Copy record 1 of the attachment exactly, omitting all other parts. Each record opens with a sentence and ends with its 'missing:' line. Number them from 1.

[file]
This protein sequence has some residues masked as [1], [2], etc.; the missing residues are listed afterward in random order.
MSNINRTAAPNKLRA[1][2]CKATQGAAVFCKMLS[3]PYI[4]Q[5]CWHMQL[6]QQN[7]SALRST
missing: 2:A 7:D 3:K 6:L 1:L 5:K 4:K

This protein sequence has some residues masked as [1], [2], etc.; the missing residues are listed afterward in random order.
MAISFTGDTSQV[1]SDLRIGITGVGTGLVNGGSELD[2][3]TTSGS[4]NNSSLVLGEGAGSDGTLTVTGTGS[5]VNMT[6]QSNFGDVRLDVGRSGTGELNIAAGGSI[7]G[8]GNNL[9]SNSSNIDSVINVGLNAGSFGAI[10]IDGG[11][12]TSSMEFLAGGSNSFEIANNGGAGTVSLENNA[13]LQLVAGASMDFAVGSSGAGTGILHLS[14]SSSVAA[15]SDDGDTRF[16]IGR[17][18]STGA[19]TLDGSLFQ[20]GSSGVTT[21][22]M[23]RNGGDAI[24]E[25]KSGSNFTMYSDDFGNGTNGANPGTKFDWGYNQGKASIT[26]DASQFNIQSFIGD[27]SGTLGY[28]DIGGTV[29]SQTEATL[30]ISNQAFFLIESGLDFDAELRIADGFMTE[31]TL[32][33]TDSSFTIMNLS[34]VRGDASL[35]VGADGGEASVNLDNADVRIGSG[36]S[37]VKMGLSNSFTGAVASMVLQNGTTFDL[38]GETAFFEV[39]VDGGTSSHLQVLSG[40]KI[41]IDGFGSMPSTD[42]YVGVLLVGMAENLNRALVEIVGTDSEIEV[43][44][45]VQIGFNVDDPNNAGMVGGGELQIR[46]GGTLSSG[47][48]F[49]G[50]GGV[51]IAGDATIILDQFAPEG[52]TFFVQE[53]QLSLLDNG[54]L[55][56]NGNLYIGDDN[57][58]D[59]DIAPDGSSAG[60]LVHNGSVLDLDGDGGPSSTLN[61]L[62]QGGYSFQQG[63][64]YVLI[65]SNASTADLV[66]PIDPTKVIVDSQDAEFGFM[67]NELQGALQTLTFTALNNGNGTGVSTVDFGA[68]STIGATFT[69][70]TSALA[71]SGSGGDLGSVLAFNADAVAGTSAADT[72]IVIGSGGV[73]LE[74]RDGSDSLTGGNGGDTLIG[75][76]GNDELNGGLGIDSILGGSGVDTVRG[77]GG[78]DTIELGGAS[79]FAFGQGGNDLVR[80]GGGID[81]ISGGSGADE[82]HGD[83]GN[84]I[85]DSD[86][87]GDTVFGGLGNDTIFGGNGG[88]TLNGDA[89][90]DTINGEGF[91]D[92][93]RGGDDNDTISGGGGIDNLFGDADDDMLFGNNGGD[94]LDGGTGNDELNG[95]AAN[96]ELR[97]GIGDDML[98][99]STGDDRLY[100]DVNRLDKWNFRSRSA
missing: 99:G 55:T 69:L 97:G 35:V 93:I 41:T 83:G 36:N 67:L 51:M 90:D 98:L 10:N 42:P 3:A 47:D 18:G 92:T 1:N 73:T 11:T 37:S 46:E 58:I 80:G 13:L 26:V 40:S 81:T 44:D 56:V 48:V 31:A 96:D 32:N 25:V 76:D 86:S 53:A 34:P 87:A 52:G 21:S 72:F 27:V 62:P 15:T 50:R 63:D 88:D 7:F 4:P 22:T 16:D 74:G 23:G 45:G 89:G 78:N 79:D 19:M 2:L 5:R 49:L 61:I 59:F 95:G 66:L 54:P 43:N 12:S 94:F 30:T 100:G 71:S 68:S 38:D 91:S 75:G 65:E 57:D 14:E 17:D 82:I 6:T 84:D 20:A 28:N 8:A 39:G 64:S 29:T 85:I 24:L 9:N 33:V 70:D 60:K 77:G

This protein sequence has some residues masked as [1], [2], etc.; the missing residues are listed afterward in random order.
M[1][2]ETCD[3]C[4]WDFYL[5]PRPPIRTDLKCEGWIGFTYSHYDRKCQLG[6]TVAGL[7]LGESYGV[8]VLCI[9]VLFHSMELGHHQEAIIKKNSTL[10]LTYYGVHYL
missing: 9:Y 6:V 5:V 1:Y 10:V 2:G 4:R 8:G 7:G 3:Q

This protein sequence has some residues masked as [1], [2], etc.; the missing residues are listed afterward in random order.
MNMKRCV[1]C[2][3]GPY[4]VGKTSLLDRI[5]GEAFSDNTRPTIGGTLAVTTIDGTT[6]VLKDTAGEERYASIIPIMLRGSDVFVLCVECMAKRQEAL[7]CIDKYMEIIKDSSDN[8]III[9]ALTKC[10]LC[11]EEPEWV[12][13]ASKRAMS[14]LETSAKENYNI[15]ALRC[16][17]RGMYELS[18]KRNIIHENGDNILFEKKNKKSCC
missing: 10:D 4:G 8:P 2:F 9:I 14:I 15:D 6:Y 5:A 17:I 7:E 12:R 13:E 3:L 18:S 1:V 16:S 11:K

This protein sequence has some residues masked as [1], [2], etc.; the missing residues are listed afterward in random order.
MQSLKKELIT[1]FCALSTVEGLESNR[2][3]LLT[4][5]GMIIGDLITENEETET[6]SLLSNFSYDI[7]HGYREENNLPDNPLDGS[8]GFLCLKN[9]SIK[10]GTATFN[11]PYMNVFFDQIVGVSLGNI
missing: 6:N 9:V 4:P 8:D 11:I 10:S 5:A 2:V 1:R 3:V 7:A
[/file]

This protein sequence has some residues masked as [1], [2], etc.; the missing residues are listed afterward in random order.
MSNINRTAAPNKLRA[1][2]CKATQGAAVFCKMLS[3]PYI[4]Q[5]CWHMQL[6]QQN[7]SALRST
missing: 2:A 7:D 3:K 6:L 1:L 5:K 4:K